The more you can appreciate each moment of your life, the happier you feel.

It’s really very simple.

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To learn more about Buckminster Fuller visit www.bfi.org

{ 17 comments… read them below or add one }

Jones May 3, 2013 at 6:14 AM

Some really great content on this website, appreciate it for contribution.

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Debbie November 13, 2012 at 8:51 AM

Hi

I have been reading some of your articles on this site and also on Tiny Buddah and I really think so much of what you say is fantastic and positive and so assuring.

My only observation in your above article is the practice of changing “I think” to “I have”- are you saying this is a positive or negative suggestion of wording?

For me, I have become exhausted by saying “I have”- The pressure I put on myself because in my head when I say “I have.. to do this, or I have to do that” is crazy! My friends, family and people who know me well tell me I set my expectations for myself too high, and put too much pressure on myself, and others, by “having to do too much”. I stress when I don’t get things done. For me “up until now” this phrase “I have” has been overused. Going forward I’m going to use a priority assessment for myself to determine, do I really “have to” do something? What will be the repercussions if I don’t do something? I find myself thinking the words I’d like to use more often than “I have” are “I’d like”. This somehow feels less loaded with responsibility so if I don’t get something done I don’t beat myself up! However, I do note that you say if there is something you have been procrastinating about, and I concur then the words “I have” are very powerful.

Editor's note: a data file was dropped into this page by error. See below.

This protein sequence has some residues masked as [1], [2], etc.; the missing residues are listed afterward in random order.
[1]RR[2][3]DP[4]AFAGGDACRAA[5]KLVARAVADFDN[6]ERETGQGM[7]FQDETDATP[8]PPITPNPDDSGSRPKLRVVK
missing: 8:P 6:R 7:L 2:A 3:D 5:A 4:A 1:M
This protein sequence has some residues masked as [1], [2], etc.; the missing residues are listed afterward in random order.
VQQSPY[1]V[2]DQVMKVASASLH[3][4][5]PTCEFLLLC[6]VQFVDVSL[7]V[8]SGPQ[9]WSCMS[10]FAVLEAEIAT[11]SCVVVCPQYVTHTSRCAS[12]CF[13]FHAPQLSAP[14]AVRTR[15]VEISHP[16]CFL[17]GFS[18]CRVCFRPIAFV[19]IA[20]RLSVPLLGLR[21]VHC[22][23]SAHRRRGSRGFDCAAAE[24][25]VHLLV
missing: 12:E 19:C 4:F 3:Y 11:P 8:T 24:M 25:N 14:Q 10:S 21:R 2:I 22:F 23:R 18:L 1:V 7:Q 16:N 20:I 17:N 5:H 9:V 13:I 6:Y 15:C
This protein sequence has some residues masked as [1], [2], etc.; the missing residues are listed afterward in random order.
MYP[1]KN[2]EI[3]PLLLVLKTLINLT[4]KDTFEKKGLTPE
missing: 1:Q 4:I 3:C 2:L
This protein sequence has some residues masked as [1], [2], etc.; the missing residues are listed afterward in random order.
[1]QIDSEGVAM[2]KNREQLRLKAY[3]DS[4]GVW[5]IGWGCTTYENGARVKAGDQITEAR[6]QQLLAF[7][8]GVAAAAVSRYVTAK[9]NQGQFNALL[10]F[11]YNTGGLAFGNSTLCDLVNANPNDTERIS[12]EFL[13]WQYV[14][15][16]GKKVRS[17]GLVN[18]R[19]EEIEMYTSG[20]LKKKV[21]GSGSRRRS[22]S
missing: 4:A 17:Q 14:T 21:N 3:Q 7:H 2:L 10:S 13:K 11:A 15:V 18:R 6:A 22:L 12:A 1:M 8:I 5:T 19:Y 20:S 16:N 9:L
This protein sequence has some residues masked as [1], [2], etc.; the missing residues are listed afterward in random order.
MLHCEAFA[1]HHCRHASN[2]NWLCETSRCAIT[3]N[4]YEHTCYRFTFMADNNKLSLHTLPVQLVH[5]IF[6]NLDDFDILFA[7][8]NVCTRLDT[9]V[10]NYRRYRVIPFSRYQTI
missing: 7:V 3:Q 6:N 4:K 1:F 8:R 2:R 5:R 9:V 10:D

Thanks, Debbie

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Linda Gabriel November 14, 2012 at 8:15 AM

Dear Debbie,
Thanks so much for your response. I agree with you completely. If you reread my article, you’ll see that I’m actually suggesting you change the words “I have to” to “I get to.” Instead of saying, “I have to pick the kids up after school,” or “I have to go to the bank,” say to yourself, “I get to pick up the kids after school,” and, “I get to go to the bank!” And yes, “I’d like to” is an equally effective phrase.